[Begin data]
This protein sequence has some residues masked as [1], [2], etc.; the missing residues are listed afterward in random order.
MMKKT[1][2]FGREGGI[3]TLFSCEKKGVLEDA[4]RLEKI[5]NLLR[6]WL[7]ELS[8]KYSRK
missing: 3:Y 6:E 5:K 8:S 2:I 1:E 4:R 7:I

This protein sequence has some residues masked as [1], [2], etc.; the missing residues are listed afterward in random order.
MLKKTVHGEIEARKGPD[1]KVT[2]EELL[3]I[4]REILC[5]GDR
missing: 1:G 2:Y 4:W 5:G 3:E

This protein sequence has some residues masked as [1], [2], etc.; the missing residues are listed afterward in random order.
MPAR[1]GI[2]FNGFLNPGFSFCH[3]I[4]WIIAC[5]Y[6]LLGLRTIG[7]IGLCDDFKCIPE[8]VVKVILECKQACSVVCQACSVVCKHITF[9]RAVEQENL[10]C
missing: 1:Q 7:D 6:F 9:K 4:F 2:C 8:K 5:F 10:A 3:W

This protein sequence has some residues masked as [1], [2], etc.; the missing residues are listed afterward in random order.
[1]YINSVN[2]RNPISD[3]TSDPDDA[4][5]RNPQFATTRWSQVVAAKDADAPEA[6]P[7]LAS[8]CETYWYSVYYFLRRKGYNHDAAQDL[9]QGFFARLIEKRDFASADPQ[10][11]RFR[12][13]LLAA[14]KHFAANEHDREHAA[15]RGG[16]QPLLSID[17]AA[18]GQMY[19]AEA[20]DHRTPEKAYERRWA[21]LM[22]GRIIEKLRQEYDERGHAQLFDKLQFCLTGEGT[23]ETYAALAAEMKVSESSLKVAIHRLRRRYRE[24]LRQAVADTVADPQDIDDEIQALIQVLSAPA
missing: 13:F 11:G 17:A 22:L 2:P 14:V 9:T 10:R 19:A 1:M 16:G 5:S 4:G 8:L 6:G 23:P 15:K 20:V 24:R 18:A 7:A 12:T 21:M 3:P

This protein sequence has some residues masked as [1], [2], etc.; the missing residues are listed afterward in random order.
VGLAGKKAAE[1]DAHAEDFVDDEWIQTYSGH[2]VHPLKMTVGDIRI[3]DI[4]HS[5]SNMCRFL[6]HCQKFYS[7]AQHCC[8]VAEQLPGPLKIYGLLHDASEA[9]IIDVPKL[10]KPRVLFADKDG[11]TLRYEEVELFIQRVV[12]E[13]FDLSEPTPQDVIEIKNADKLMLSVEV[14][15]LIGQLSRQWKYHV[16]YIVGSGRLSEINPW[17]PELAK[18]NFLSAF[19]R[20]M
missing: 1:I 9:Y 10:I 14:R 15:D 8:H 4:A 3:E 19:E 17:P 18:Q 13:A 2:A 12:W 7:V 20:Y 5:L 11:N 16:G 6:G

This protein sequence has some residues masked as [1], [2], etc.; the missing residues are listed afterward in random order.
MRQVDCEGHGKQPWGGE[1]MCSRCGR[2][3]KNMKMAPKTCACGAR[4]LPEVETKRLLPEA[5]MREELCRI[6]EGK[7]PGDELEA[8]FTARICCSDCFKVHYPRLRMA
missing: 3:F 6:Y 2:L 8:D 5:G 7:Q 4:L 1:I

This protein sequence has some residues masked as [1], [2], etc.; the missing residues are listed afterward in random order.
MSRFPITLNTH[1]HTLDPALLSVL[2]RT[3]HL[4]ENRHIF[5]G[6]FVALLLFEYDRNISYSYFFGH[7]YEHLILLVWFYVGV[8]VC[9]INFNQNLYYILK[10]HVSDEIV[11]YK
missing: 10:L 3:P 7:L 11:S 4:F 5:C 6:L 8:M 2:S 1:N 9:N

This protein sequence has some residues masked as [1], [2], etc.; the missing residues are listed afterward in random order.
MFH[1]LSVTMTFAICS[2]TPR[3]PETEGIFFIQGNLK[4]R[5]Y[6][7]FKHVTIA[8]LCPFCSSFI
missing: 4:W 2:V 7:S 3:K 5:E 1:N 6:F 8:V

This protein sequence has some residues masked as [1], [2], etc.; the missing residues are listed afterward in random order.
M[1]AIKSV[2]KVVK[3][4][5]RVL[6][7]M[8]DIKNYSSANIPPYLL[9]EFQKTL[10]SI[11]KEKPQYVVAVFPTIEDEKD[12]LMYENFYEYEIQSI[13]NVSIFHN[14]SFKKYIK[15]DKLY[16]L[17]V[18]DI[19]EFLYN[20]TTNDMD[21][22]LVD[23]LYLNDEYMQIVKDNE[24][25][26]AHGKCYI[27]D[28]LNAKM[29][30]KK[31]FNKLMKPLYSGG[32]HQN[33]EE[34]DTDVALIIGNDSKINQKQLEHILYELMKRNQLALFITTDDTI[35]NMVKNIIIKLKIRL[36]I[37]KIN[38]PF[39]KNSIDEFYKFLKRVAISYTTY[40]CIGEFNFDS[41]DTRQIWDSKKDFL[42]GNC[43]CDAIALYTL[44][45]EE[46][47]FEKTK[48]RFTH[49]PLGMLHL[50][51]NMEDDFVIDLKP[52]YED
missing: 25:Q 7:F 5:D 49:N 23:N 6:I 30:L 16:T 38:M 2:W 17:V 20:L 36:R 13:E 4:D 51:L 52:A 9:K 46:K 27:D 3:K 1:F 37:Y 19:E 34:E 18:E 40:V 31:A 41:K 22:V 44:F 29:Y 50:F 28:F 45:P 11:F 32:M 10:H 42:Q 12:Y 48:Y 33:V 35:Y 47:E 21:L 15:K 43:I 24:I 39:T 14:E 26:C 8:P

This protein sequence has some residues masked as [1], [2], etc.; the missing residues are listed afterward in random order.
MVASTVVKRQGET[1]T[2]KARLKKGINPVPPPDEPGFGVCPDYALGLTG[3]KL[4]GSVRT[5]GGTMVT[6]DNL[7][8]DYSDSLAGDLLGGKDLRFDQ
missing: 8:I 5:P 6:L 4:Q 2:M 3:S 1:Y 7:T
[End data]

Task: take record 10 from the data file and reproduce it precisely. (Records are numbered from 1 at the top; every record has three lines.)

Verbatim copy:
This protein sequence has some residues masked as [1], [2], etc.; the missing residues are listed afterward in random order.
MVASTVVKRQGET[1]T[2]KARLKKGINPVPPPDEPGFGVCPDYALGLTG[3]KL[4]GSVRT[5]GGTMVT[6]DNL[7][8]DYSDSLAGDLLGGKDLRFDQ
missing: 8:I 5:P 6:L 4:Q 2:M 3:S 1:Y 7:T